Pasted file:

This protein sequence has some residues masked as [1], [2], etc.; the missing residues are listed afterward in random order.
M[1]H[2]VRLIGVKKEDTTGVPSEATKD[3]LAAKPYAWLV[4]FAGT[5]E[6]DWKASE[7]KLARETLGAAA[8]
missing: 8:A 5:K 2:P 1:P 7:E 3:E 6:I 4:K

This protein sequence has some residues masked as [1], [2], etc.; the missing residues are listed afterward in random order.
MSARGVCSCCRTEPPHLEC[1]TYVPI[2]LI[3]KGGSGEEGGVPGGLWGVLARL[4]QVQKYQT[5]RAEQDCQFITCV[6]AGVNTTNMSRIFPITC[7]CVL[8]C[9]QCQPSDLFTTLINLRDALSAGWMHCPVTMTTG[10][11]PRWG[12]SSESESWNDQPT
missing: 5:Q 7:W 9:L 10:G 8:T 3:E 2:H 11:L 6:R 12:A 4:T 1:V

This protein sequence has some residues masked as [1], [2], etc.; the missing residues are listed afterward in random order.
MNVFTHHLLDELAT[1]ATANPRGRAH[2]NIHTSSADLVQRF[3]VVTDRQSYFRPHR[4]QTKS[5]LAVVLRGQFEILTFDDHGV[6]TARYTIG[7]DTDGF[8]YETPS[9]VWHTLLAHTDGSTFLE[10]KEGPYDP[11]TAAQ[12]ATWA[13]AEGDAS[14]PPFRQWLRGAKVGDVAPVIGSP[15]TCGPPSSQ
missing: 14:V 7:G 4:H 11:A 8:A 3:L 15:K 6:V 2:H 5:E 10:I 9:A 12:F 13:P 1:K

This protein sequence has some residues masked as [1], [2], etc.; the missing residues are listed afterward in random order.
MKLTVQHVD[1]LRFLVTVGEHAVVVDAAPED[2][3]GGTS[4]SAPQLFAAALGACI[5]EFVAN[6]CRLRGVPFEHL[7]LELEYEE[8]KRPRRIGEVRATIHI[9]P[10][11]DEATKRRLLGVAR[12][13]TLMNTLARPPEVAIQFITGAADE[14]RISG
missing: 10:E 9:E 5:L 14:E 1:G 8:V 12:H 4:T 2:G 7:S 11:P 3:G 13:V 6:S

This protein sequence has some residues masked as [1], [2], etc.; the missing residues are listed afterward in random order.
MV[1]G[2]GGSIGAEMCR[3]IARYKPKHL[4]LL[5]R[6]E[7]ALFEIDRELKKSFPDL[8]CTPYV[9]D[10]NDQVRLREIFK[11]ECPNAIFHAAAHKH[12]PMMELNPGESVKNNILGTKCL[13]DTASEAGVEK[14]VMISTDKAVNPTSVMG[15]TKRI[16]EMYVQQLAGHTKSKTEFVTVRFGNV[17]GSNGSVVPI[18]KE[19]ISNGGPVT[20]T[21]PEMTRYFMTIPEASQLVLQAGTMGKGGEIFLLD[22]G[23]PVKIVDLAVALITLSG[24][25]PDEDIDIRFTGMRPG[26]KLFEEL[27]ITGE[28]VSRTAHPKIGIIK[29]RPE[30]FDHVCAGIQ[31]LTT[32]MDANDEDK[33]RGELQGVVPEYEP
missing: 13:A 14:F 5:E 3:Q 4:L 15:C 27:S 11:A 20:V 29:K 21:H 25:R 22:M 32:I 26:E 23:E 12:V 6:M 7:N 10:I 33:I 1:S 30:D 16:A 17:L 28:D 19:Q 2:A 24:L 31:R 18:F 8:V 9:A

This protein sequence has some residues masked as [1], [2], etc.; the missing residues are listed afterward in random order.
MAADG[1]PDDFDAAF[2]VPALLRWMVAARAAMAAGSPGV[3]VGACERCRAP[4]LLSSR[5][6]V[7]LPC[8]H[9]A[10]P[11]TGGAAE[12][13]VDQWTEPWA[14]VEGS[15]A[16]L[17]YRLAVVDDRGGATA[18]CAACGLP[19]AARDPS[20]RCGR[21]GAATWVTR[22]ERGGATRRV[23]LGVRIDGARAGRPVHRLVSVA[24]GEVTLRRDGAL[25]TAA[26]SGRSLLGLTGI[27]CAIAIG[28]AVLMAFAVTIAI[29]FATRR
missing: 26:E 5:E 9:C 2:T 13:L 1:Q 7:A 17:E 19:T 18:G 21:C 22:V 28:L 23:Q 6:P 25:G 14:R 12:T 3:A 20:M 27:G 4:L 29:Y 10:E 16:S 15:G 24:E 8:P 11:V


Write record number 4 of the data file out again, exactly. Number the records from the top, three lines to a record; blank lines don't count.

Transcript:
This protein sequence has some residues masked as [1], [2], etc.; the missing residues are listed afterward in random order.
MKLTVQHVD[1]LRFLVTVGEHAVVVDAAPED[2][3]GGTS[4]SAPQLFAAALGACI[5]EFVAN[6]CRLRGVPFEHL[7]LELEYEE[8]KRPRRIGEVRATIHI[9]P[10][11]DEATKRRLLGVAR[12][13]TLMNTLARPPEVAIQFITGAADE[14]RISG
missing: 10:E 9:E 5:L 14:E 1:G 8:V 12:H 4:T 2:G 7:S 11:P 3:G 13:V 6:S